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More than 6,400 units of blood for transfusions shipped during the past 13 months could have been contaminated with hepatitis or other viruses — and most may have already been used, according to the Japanese Red Cross Society.

The society said Tuesday that it managed to recall only 13 of the 6,419 units in question, meaning the remainder have likely been used, it said in a report submitted to the health ministry.

“The likelihood of a person infected (with a contagious disease) donating blood and the virus not being detected in the highly advanced screening tests is very low, ” society officials said. “The number of blood units that might have actually been contaminated with a virus is very low.”

Nevertheless, the society will call on people concerned to undergo medical checkups to make sure they have not contracted the viruses.

The society plans to track back to 1995, when the earliest data are available, targeting some 50,000 people.

The products have cleared a sensitive test, but the conventional screening technology’s inability to detect viruses during a certain period after a blood donor is infected might have allowed them to pass despite contamination, the society said.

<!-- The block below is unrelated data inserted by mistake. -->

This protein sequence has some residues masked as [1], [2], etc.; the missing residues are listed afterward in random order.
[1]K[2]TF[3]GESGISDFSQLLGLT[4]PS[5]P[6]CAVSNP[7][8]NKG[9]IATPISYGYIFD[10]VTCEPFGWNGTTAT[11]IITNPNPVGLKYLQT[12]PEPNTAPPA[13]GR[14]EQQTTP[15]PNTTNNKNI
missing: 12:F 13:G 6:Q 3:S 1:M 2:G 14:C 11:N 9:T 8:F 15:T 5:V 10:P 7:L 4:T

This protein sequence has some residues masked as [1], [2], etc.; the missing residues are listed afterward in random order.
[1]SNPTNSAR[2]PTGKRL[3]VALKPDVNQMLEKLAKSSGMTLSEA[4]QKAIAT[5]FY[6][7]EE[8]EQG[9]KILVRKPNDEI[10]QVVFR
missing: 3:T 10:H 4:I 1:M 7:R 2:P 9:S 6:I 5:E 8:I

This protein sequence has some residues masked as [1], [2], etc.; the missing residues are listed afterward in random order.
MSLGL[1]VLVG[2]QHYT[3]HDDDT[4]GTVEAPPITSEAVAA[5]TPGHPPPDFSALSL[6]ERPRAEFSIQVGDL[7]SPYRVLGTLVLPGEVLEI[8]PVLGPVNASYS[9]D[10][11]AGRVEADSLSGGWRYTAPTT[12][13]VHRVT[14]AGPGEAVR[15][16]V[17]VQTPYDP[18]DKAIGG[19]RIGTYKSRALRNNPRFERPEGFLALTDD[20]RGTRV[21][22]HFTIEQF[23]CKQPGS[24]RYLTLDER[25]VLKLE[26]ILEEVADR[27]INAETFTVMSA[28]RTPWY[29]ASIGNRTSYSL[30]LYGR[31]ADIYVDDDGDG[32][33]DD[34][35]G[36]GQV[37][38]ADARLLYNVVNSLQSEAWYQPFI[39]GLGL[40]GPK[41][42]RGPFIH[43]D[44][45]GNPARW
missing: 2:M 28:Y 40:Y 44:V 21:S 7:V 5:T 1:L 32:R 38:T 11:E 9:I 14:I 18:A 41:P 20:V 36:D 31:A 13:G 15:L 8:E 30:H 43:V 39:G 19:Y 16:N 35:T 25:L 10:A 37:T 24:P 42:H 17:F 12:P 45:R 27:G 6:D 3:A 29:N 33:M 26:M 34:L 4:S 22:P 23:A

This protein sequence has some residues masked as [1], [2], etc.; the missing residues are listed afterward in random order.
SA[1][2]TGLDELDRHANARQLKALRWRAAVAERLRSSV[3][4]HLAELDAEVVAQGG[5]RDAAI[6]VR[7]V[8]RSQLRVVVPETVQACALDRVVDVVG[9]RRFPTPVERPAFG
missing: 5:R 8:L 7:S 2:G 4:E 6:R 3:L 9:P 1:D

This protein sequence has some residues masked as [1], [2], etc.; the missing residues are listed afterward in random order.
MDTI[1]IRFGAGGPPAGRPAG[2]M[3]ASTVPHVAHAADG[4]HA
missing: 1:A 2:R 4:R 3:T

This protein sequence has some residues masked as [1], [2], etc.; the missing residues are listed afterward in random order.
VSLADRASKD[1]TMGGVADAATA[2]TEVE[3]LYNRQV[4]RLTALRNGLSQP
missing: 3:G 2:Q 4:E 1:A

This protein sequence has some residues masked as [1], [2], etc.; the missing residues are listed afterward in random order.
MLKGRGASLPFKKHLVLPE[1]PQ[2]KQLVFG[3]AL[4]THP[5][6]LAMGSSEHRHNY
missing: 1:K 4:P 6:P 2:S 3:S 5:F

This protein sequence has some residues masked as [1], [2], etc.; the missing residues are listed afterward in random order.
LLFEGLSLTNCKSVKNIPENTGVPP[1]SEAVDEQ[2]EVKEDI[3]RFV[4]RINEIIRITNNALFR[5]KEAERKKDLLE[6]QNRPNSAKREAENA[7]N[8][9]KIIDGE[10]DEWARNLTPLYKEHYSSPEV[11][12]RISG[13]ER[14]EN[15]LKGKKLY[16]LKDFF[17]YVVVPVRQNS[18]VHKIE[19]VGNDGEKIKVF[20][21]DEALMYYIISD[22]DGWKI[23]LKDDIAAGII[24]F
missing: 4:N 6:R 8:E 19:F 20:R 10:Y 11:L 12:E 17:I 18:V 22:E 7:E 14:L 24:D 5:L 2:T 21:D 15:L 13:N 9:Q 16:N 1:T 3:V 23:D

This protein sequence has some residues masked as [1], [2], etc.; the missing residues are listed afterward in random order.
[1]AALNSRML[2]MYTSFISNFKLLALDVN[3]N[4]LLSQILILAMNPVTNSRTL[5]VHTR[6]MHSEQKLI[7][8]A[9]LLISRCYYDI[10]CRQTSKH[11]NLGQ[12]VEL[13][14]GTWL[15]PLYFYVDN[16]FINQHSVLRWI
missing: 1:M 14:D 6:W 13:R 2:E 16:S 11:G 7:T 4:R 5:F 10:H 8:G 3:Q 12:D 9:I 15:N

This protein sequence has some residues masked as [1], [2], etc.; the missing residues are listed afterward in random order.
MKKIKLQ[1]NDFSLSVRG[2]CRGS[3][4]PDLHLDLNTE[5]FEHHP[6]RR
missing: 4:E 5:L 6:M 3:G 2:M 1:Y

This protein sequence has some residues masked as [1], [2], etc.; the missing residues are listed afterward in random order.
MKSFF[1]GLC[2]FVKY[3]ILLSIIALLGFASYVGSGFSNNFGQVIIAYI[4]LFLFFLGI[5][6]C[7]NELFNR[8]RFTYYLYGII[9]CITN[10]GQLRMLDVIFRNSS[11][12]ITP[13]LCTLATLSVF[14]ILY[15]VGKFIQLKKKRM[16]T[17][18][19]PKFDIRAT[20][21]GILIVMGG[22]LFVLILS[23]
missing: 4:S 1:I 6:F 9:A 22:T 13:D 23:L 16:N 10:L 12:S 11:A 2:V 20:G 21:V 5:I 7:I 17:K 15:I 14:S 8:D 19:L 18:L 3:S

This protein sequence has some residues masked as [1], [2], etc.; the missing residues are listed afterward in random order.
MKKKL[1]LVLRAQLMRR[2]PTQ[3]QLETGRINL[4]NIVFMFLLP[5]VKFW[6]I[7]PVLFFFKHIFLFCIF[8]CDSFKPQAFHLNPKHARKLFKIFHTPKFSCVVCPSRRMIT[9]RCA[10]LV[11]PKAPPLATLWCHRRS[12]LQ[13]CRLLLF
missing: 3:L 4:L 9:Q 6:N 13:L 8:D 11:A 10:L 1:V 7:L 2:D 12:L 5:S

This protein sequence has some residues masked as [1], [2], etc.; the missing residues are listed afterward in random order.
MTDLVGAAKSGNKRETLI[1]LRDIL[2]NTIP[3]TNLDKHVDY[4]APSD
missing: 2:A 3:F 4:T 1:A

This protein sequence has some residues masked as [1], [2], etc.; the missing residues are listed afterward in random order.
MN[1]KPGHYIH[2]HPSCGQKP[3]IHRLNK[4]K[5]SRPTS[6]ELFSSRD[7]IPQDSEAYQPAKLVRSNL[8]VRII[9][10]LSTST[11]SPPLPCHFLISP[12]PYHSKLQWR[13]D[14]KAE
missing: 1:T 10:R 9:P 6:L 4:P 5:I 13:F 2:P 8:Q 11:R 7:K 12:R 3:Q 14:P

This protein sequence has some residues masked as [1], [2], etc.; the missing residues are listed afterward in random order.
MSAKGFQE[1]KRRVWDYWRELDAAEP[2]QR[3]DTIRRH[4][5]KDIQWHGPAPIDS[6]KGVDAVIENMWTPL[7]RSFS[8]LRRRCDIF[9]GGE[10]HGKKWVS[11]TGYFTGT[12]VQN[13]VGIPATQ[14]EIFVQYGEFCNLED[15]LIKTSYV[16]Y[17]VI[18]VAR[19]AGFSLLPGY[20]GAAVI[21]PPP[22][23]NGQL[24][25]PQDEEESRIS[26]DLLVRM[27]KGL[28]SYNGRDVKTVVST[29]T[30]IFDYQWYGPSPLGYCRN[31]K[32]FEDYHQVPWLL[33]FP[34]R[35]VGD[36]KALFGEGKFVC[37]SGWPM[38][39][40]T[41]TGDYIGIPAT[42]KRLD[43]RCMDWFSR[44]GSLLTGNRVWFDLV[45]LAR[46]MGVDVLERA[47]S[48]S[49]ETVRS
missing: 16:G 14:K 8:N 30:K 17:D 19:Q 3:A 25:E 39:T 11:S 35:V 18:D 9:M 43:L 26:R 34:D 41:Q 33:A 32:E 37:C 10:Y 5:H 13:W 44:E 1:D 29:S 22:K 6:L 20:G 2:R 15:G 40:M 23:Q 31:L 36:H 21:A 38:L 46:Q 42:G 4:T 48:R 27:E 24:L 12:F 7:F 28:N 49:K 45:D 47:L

It first came to light last month that the Red Cross had failed to check past donation records of blood donors who were found to have been infected with the hepatitis virus. The Health, Labor and Welfare Ministry has said it was unaware of the society’s actions, but some experts have criticized health authorities for the slip-up.

Tuesday’s finding came as the society worked to track past records of blood donations by people who tested positive for hepatitis B and C, AIDS and syphilis after offering their blood between July 13 last year and this July 21, it said.

Even if donated blood undergoes sensitive testing, there is a small window of time during which a virus can go undetected because it is only found in minute amounts in the blood, according to experts.